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Jul 23, 2013 - aAudiovisual Communications Laboratory (LCAV), School of Computer and Communication Sciences, Ecole Polytechnique Fédérale de ...
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Acoustic echoes reveal room shape Ivan Dokmanica,1, Reza Parhizkara, Andreas Walthera, Yue M. Lub, and Martin Vetterlia a

Audiovisual Communications Laboratory (LCAV), School of Computer and Communication Sciences, Ecole Polytechnique Fédérale de Lausanne, 1015 Lausanne, Switzerland; and bSignals, Information, and Networks Group (SING), School of Engineering and Applied Sciences, Harvard University, Cambridge, MA 02138 Edited by David L. Donoho, Stanford University, Stanford, CA, and approved May 17, 2013 (received for review January 4, 2013)

Imagine that you are blindfolded inside an unknown room. You snap your fingers and listen to the room’s response. Can you hear the shape of the room? Some people can do it naturally, but can we design computer algorithms that hear rooms? We show how to compute the shape of a convex polyhedral room from its response to a known sound, recorded by a few microphones. Geometric relationships between the arrival times of echoes enable us to “blindfoldedly” estimate the room geometry. This is achieved by exploiting the properties of Euclidean distance matrices. Furthermore, we show that under mild conditions, first-order echoes provide a unique description of convex polyhedral rooms. Our algorithm starts from the recorded impulse responses and proceeds by learning the correct assignment of echoes to walls. In contrast to earlier methods, the proposed algorithm reconstructs the full 3D geometry of the room from a single sound emission, and with an arbitrary geometry of the microphone array. As long as the microphones can hear the echoes, we can position them as we want. Besides answering a basic question about the inverse problem of room acoustics, our results find applications in areas such as architectural acoustics, indoor localization, virtual reality, and audio forensics. room geometry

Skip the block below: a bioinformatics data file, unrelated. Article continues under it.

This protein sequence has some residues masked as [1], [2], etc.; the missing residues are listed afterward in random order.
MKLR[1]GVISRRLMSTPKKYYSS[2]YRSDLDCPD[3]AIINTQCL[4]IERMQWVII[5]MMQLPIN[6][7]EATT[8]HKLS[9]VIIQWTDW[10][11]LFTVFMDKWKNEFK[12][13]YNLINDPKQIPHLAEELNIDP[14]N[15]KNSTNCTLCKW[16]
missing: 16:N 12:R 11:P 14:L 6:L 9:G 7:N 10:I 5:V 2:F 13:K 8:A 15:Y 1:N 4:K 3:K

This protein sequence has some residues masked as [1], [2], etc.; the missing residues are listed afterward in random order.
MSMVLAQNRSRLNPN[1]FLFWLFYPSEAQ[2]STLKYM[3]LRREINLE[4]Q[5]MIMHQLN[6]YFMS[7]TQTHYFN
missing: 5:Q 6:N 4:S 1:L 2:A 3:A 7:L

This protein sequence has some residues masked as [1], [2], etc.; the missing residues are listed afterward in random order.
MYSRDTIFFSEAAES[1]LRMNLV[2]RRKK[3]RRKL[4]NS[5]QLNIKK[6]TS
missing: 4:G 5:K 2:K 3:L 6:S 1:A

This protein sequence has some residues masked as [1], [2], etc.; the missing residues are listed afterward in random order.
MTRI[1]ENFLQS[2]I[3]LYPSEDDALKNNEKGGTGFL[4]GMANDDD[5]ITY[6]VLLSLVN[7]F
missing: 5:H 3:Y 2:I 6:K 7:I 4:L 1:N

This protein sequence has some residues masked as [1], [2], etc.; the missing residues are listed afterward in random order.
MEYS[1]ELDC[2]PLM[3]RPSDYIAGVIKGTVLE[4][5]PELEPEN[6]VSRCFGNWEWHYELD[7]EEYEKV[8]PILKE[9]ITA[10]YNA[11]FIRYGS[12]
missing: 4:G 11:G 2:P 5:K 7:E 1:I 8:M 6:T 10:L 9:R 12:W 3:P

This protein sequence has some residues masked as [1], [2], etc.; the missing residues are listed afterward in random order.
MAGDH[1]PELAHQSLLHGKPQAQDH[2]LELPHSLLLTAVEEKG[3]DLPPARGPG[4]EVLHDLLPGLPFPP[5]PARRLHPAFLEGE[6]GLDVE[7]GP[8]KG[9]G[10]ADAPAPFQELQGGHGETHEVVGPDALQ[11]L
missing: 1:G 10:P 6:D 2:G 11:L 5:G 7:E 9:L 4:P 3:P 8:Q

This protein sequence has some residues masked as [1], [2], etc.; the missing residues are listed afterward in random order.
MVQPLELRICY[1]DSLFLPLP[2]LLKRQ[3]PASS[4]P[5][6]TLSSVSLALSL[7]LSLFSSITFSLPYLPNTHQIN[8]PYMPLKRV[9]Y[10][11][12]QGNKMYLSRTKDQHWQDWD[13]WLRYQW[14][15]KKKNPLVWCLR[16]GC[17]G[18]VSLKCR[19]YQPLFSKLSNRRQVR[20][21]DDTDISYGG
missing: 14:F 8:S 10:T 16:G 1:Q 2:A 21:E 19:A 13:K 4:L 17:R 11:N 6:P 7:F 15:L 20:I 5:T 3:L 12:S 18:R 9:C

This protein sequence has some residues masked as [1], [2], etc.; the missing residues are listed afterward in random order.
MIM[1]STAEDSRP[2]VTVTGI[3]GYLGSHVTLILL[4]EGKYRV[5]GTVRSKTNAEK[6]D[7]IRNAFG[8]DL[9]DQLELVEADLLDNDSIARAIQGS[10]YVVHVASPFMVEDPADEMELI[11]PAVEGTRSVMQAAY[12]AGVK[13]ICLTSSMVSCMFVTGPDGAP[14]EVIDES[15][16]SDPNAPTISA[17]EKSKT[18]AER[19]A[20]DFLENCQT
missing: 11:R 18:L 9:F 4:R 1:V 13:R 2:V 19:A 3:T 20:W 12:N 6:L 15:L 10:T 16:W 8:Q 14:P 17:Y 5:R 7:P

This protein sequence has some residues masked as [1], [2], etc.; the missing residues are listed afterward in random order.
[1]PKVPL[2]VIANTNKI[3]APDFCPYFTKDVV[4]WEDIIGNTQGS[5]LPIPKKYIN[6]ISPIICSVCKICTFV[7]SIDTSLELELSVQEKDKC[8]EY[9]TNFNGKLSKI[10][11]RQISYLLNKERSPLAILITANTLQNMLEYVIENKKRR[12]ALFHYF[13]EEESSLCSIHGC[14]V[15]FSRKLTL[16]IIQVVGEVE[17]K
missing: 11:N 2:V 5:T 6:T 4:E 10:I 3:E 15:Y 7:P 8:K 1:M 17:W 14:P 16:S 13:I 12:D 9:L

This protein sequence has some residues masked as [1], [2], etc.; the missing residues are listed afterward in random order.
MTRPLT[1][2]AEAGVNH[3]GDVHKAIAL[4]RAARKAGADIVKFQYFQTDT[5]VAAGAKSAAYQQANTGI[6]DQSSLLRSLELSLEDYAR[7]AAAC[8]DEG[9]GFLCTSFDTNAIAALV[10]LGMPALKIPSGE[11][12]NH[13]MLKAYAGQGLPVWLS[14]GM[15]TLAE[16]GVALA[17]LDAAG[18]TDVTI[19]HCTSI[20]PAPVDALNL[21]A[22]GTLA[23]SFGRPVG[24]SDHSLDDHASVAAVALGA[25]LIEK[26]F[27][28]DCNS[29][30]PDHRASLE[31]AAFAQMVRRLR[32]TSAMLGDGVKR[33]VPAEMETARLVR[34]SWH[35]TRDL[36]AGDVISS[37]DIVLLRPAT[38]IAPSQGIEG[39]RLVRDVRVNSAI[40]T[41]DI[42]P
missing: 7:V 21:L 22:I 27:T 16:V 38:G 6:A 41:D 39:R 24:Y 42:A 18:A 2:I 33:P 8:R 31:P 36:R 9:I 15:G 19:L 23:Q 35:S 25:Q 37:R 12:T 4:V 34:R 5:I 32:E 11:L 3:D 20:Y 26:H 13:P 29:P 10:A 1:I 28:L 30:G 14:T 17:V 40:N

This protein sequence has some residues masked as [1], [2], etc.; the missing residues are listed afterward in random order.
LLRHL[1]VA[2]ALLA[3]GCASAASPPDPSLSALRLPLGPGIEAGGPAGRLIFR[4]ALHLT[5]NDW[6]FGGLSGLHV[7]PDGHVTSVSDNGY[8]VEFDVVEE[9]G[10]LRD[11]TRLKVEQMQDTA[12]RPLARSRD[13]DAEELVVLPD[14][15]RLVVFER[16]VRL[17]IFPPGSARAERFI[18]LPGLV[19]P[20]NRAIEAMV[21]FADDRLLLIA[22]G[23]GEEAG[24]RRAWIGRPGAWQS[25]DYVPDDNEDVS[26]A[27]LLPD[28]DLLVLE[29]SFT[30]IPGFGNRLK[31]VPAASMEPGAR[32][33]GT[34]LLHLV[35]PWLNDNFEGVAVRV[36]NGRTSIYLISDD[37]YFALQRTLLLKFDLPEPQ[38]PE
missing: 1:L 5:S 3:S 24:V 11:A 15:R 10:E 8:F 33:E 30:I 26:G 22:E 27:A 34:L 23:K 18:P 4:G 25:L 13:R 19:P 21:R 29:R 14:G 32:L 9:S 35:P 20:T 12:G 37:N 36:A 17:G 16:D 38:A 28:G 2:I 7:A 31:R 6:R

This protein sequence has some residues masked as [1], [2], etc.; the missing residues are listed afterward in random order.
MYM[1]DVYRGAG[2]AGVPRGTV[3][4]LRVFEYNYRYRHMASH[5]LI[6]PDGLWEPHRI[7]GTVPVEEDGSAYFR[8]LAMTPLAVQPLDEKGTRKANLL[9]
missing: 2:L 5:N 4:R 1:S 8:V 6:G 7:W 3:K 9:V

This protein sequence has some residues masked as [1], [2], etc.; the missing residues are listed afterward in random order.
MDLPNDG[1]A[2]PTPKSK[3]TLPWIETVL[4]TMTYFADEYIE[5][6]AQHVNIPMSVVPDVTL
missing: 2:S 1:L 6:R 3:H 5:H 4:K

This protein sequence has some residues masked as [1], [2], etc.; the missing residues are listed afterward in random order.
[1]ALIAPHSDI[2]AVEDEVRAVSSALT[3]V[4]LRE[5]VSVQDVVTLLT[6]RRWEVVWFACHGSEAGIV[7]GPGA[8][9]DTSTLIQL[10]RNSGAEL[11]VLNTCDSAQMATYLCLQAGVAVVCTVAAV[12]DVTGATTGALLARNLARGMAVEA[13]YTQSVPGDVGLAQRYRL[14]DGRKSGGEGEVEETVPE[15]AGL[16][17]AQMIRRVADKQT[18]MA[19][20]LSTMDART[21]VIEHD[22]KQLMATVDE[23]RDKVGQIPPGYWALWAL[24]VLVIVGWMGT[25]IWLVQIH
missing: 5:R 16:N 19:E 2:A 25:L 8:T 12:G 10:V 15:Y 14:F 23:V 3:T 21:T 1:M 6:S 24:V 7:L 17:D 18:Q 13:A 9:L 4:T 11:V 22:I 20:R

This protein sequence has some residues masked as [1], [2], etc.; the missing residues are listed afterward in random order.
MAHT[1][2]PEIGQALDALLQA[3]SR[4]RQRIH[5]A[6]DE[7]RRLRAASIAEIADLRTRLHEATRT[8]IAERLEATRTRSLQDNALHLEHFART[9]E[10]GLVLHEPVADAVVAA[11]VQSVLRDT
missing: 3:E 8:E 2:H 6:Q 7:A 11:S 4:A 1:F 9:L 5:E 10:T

| geometry reconstruction | echo sorting | image sources

n a famous paper (1), Mark Kac asks the question “Can one hear the shape of a drum?” More concretely, he asks whether two membranes of different shapes necessarily resonate at different frequencies.* This problem is related to a question in astrophysics (2), and the answer turns out to be negative: Using tools from group representation theory, Gordon et al. (3, 4) presented several elegantly constructed counterexamples, including the two polygonal drum shapes shown in Fig. 1. Although geometrically distinct, the two drums have the same resonant frequencies.† In this work, we ask a similar question about rooms. Assume you are blindfolded inside a room; you snap your fingers and listen to echoes. Can you hear the shape of the room? Intuitively, and for simple room shapes, we know that this is possible. A shoebox room, for example, has well-defined modes, from which we can derive its size. However, the question is challenging in more general cases, even if we presume that the room impulse response (RIR) contains an arbitrarily long set of echoes (assuming an ideal, noiseless measurement) that should specify the room geometry. It might appear that Kac’s problem and the question we pose are equivalent. This is not the case, for the sound of a drum depends on more than its set of resonant frequencies (eigenvalues)— it also depends on its resonant modes (eigenvectors). In the paper “Drums that sound the same” (5), Chapman explains how to construct drums of different shapes with matching resonant frequencies. Still, these drums would hardly sound the same if hit with a drumstick. They share the resonant frequencies, but the impulse responses are different. Even a single drum struck at different points sounds differently. Fig. 1 shows this clearly. Certain animals can indeed “hear” their environment. Bats, dolphins, and some birds probe the environment by emitting sounds and then use echoes to navigate. It is remarkable to note that there are people that can do the same, or better. Daniel Kish produces clicks with his mouth, and uses echoes to learn the shape, distance, and density of objects around him (6). T